As a business owner and/or marketer – if you think you’re really good at delivering great customer service, then you will be surprised that your customers may not agree.
This perspective is shared by Jay Baer – the world’s most inspirational marketing and customer service speaker, and New York Times bestselling author of the recently released book Hug Your Haters: How to Embrace Complaints and Keep Your Customers.
Jay is also the founder of Convince & Convert, a strategy consulting firm that helps prominent companies gain and keep more customers through the smart intersection of technology, social media, and customer service.
I recently interviewed Jay on my podcast Gen X Amplified to unpack the details of Hug Your Haters, and why many brands are unfortunately embracing an outdated approach to customer service that does not meet the minimum threshold in today’s digital media landscape.
Listen to the entire podcast interview with Jay below:
Your competitors can copy your price, they can copy your products, they can copy your website, they can copy your messaging, they can steal your best employees…but your competitors CANNOT…take from you, if you generally care more about your customers than they do.
Jay says that he decided to embrace “customer service” as the primary concept for his latest book because…“everybody thinks they’re good at customer service, but they’re not.”
To highlight this, he mentions a key study from Forrester Research that states: 80% of companies think they deliver superior customer service, but only 8% of their customers agree.
Unfortunately, this is most apparent in the new forms of customer service such as social media, discussion boards, review sites like Yelp, Trip Advisor, etc. In fact, most companies do not interact or answer customers in those venues at all!
Jay puts this directly:
Somehow we have decided it’s okay to ignore people via the computer. We would never not answer a telephone ring. You would never not answer an email from a customer. But if somebody tweets you, or Facebook you, or calls you on Trip Advisory or Yelp – – well, “those are just those internet customers. We’re not going to answer them.” That is crazy, and not beneficial to the company’s success.
Jay says that he wrote Hug Your Haters to be the first true modern customer service book, that reflects the reality of today’s customer, and the reality of today’s digital platforms that those customers engage with on a day-to-day basis.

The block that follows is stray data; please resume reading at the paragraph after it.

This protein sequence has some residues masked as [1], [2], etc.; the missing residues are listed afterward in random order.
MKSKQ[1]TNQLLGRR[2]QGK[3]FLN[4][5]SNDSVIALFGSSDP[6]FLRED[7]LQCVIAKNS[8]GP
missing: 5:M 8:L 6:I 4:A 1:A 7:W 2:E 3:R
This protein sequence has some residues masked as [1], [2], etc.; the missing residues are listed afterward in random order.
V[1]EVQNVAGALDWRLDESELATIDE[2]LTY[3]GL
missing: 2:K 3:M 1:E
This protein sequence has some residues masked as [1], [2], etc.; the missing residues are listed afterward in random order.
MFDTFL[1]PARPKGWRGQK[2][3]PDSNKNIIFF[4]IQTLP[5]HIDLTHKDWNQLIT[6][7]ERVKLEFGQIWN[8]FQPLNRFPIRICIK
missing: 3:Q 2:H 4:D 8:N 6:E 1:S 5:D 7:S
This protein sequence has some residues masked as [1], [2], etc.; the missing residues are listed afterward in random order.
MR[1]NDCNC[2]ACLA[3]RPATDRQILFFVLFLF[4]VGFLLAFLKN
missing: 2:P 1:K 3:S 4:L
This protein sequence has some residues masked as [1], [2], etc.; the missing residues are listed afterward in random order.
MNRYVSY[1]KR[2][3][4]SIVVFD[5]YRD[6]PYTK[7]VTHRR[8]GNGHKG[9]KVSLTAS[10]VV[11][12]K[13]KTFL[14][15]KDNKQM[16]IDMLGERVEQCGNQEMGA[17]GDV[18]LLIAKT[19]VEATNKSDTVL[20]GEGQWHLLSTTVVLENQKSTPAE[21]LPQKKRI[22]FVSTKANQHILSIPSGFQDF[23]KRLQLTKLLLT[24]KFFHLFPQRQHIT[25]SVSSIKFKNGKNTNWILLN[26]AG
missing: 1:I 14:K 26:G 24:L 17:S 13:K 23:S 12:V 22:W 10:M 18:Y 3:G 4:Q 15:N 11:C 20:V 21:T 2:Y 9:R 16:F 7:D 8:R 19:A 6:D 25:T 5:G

Also, he emphasizes that the smart brands play the “long game” and realize that delivering better-than-expected customer service will be their competitive advantage, and comparatively, they also don’t end up spending as much money on advertising.
To illustrate this, Jay and I have a nice case study discussion about our personal experiences with Chick-fil-A, and how they are exceptional in their approach to customer service – especially for the commoditized restaurant business.
They (Chick-fil-A) have definitely invested in training. That’s clear every time you talk to anybody at Chick-fil-A. They have been trained how to handle customers in a way that other restaurants simply do not train their front line employees.
And here we are talking about Chick-fil-A, they didn’t pay us to rave about them. But we both know that there’s a difference there, and consequently we’re doing their advertising for them.
Here are a few additional takeaways from the interview:
- The main recipe in the book…the Hug Your Haters formula is: To answer every complaint, in every channel…every time. The premise doesn’t mean that customers, complainers and haters are always right. But it does mean that they’re always heard.
- If somebody complains and you answer them – you at least have a chance to change their mind, and a chance turn lemons into lemonade. But if you never actually grab the lemons – you’ll never make lemonade.
- When you answer a complaint, it increases customer advocacy and takes a bad situation and makes it better. But when you don’t answer a complaint and ignore them, it decreases customer advocacy, and takes a bad situation and makes it worse.
- Jay states that everybody needs to follow his rule of reply only twice: You never ever answer somebody more than twice in row in a public venue.
- We also discuss how the principles of *Hug Your Haters” can be also applied to personal brands and their approach to engaging and influencing their audience, colleagues, etc.
- Plus – Jay tells us what his personal theme songs are!
This podcast interview was extremely rich in value, and Jay dropped many insights on why companies should not, in this current digital and social marketplace, ignore complaints from their customers.
I truly believe that Hug Your Haters is a must-read for marketers and business owners. The overall guiding framework that Jay crafted within this book will definitely help you on your quest to deliver outstanding and remarkable customer experiences.